Sea Gypsy Ghost Stories
When staying on Lipe island in Thailand’s southern Andaman Sea, be careful not to step in the ghost poop, because the dive shop groupies aren’t the only scary residents of the island.
Prior to the recent tourism and resort boom, the Chao-le people lived alone on Lipe, with only their ghosts and gremlins. Chao-le in the Thai language translates to ‘People of the Sea’. The Lipe tribe, ethnically separate from Thai’s (and sometimes referred to as ‘Sea Gypsies’ by visiting foreigners), are direct ancestors of a once nomadic sea-faring group of people.
The Chao-le word for ghost is “Ha-too.” Ask local villagers whether Ha-too reside on Lope and the inevitable response is “Many, many.” One old fisherman eyed me eerily, whispering “Sometimes too many.”
Chao-le take their ghosts seriously. Chao-le kids are sometimes seen tracking ghost prints left in the sand by wandering spirits. And, long-time local Rasta-man, Monkey Joe, from nearby Malaysia, was roused from sleep one early morning by his excited Chao-le friends insisting he see the Ha-too droppings left outside during the night. Foreigners visiting Thailand might dismiss such beliefs as superstitious folklore. The crazy thing about Lipe is that the tourists are seeing and hearing things, too.
“On Lipe everything is all mixed-up”, says local cultural heritage specialist, Bart Vranken, a Belgian who has lived and worked with the Chao-le for years. Bart explained that the Chao-le on Lipe are an animist culture, retaining a strong respect for ancestors past, and a deep connection with the spirits of the immediate “living” world; including coconut trees, constrictor snakes, whale sharks, and the surrounding sea. However, these spirits demand attention and must be tended to regularly. If neglected, things start to get weird.
Bart and I toured island “power-spots” – areas harboring increased concentrations of supernatural energies. Our first stop was the infamous bad-seed coconut tree along the main path bisecting the island. Walking past the tree alone one day, a phantom force pushed him to the ground. Consulting his Chao-le friends, they laughed knowingly, directing him to visit the six other islanders accosted by this mischievous tree spirit.
One of the six – a middle-aged Chao-le woman, recounted to Bart being lifted off her scooter while riding past the tree and gently set down on her feet, the bike crashing into the jungle. Others felt inexplicably immobilized, gripped firmly by unseen hands. Eventually the tree was cut down and used in the construction of the Banana Tree Restaurant. But, the stump remains…
Strange things began happening in the Banana Tree. Two young farang girls witnessed a group of older Chao-le somberly walk off the path through the restaurant and into the kitchen, where they suddenly vanished. Recently, a group of Thai tourists observed a group of unspeaking, old-fashioned “pirate” spectrals dining at a table in the restaurant. Many Chao-le refuse to walk this path after dark.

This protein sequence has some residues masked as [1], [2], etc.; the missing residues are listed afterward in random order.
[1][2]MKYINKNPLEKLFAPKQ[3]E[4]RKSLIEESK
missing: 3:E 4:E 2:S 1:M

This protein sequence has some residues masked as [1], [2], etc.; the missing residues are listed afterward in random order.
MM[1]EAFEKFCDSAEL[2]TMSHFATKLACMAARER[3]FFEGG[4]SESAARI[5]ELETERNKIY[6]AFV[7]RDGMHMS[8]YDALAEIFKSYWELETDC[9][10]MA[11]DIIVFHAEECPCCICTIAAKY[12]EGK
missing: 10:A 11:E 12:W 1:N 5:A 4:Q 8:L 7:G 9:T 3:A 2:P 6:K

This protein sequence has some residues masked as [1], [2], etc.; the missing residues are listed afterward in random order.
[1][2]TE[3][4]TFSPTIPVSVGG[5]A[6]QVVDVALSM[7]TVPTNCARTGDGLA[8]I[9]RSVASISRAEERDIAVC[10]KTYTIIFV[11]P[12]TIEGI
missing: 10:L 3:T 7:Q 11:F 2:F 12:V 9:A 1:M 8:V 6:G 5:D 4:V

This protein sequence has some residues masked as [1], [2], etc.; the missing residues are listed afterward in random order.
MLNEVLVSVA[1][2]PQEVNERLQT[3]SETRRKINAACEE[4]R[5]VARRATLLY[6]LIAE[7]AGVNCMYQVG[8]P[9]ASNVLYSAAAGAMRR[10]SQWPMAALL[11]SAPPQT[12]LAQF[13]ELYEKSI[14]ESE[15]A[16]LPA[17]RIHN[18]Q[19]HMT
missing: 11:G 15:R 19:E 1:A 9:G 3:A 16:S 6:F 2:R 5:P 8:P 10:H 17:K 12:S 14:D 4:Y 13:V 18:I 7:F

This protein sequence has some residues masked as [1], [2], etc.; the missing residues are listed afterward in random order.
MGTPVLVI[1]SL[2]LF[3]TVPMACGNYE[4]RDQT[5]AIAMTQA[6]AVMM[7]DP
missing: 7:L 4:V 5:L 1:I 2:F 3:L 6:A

Tony, an Italian living on the island, heard the sound of coconuts falling late one night. Realizing there are no coconut trees around his house, he went outside to investigate, where he heard a heavy animal bounding in giant hops through the jungle. In the morning, he was surprised to find no tracks. While he says the animal must have been a panther, his Chao-le friend chuckles, saying it sounded more like “King Kong”. She knows it was the surrounding jungle spirits, who Tony had forgotten to appease with formal offerings of cold soft-drinks (preferably strawberry-flavored) and steamed cupcakes.
Tin, a towering Chao-le Lipe native, recounts seeing an unfamiliar man chopping down a Takian tree when he was a small boy. Tin called, but the man did not respond. When Tin later returned, the man was gone, but the tree still stood – bearing no axe marks. Tin says this tree is now “very, very big.”
As a teenager, Tin was camping with his family on nearby “uninhabited” Rawi Island, where they were accosted by invisible hands throwing sand on their dinner. The attack was so severe they abandoned their meal and quickly evacuated to nearby Adang Island.
Krom, who also grew up on the island, explained that these sand-throwers are gremlin-like creatures called “Waytan”, known by Chao-le to inhabit the trees and beaches of Rawi. Krom is a direct descendent of “To’-Kiri”, one of the founding fathers of the village on Lipe. A wooden icon of To’-Kiri stands in the ancestral shrine located in the Chao-le cemetery on the north-east point of the island – the most sacred of power-spots. Relatives routinely gather in the cemetery to share snacks and whiskey with the resting souls.
Resort bungalows now back up directly to the cemetery – perhaps a little too close for spirit comfort. Krom tells the well-known story of a foreigner staying in one of these bungalows, who found a large spider with the head of a strange-looking human. The shaken tourist sketched the anomaly and brought it to the “Pu-Yai” (leader for the Thai people on the island), who dismissed the foreigner as crazy. However, two monks soon arrived from Satun, claiming to have experienced meditative visions of spirit trouble on the island. The monks stayed in the bungalow, practicing healing rituals, eventually banishing the bad spirit to Rawi Island. The bungalow was destroyed.
Yes, things on Lipe are all mixed-up. If you dare go – don’t forget to pack extra strawberry soda, and watch out for the Ha-too poop in the morning.